Saskatchewan’s premier is rejecting calls from the Opposition and health-care workers who say an immediate circuit-breaker lockdown is needed in order to save the health system and lives.
“If we wait two to three more weeks we’re North Dakota. We’re Manitoba. We’re hundreds of people dead. We’re businesses that are closed forever,” Opposition Leader Ryan Meili said.
The NDP leader says a three-week circuit-breaker is necessary to break the chain of COVID-19 transmission while allowing contact tracers to catch up on their workload.
Meili proposed moving non-essential businesses to curbside service and delivery; reducing capacity at non-essential businesses to 25 per cent; and closing bingo halls, casinos, sports, fitness and recreation facilities.
“This is the action that must be taken now if we want to avoid more pain, more hardship, more sickness in the weeks and months ahead,” Meili said.
“On the path we’re on, we’re headed to a full indefinite lockdown like we’re seeing in Manitoba.”
Last Friday, hundreds of health-care workers criticized the government for introducing measures that didn’t go far enough. Minister of Health Paul Merriman and the province’s chief medical health officer said the public will have to give them a “good, solid try” before new measures are considered.
But 39 hours after the new measures took into effect, Premier Scott Moe introduced further measures, implementing a province-wide mask mandate and reducing gathering sizes for indoor public places, but stopping short of a lockdown.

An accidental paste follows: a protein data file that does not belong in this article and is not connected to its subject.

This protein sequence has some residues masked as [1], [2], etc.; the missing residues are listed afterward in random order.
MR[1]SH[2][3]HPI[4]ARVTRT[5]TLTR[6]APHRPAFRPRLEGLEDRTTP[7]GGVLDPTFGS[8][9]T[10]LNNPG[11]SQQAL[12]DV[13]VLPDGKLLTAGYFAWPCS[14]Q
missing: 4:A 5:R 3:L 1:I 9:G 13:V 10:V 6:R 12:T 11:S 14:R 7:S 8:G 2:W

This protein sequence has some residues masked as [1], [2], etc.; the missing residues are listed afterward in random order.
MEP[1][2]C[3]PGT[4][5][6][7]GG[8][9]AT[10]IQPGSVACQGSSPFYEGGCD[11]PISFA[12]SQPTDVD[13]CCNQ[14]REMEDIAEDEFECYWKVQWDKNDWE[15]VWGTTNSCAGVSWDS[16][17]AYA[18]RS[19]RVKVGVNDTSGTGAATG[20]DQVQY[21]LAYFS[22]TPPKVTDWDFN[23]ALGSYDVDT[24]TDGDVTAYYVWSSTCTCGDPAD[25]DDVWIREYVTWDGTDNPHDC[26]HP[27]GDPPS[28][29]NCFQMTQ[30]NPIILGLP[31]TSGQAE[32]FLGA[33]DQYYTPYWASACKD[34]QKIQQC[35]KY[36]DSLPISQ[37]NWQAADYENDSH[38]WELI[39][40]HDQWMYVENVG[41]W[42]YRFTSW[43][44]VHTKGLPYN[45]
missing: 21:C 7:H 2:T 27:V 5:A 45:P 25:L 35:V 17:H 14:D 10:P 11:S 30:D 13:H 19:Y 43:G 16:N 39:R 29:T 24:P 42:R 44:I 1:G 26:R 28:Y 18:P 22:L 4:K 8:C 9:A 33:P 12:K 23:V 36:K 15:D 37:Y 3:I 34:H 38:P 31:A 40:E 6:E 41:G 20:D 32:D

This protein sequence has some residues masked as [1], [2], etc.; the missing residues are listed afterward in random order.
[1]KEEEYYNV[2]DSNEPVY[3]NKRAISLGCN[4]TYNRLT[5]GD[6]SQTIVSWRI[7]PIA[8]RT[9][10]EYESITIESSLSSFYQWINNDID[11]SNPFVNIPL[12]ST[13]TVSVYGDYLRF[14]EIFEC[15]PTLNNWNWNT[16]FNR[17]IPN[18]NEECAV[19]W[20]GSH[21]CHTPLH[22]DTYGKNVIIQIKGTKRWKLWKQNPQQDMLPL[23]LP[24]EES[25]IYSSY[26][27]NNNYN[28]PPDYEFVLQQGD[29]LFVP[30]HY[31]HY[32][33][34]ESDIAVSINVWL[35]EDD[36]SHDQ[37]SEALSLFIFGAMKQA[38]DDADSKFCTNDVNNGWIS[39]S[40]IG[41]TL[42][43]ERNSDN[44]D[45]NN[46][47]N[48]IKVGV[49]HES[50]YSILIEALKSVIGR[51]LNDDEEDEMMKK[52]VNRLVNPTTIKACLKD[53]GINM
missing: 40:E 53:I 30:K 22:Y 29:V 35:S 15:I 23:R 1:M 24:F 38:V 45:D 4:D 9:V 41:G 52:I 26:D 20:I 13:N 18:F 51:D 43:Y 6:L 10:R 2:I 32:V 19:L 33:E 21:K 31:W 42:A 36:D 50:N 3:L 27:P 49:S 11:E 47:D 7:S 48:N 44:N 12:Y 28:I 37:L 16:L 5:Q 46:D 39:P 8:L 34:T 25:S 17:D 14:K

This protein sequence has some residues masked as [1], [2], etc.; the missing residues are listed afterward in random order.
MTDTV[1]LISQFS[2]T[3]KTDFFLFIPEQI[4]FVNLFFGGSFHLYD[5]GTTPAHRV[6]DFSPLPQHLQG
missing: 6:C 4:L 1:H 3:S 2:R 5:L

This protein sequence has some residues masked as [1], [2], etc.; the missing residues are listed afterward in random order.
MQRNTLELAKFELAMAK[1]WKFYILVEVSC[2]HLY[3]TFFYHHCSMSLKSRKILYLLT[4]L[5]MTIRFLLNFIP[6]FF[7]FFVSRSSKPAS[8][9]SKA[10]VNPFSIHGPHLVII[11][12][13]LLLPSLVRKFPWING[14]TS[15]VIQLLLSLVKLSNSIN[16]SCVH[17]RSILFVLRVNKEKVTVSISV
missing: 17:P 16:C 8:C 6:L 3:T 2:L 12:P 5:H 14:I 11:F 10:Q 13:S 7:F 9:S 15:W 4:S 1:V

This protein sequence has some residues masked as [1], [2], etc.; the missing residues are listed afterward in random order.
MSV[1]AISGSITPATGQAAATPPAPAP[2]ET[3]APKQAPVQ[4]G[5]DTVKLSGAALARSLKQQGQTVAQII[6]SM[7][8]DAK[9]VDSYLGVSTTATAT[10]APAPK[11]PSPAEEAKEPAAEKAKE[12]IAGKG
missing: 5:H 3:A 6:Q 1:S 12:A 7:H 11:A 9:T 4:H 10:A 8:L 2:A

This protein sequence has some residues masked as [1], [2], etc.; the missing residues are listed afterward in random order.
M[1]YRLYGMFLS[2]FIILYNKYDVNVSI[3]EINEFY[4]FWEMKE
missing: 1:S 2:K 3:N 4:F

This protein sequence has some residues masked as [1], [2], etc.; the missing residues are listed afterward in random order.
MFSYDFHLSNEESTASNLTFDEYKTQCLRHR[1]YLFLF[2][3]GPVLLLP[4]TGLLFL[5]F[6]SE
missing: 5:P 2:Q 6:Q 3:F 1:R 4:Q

“There are consequences to a lockdown or a circuit breaker,” Moe said.
“We lost 70,000 jobs in this province when we locked down the first time. Thankfully, through a robust recovery, we’ve been able to re-capture 55,000 of those jobs here in the province, leaving us about 15,000 jobs short where we were before COVID.”
He said if the province was to lockdown again, tens of thousands of jobs would be lost.
When asked if he’s choosing jobs over lives, the premier said he’s not sacrificing one for the other.
“We feel we’re in a stage where a slowdown will work. We may need to get to a lockdown in the days ahead. Manitoba got there when they had 500 cases a day,” Moe said. “We feel we have some time.”
Should a lockdown eventually come into effect, the NDP wants the government to provide more support for schools and to offer grants and financial aid to businesses.
But with ICUs in Saskatoon exceeding capacity by 128 per cent, the Saskatchewan Union of Nurses (SUN) and the Opposition feel now is the time for a circuit-breaker lockdown.
“They’re seeing themselves full to the max,” SUN president Tracy Zambory said.
“There is no breaks. It’s just heavy, extreme pressure of very, very sick people, and the beds being full to turning (people) away.”
The union is calling for a two-week circuit breaker, while Meili is calling the government’s COVID-19 response “half-measures” that come “too little, too late.”
“Every day this government fails to act, the virus succeeds,” Meili said.
— With a file from Mandy Vocke.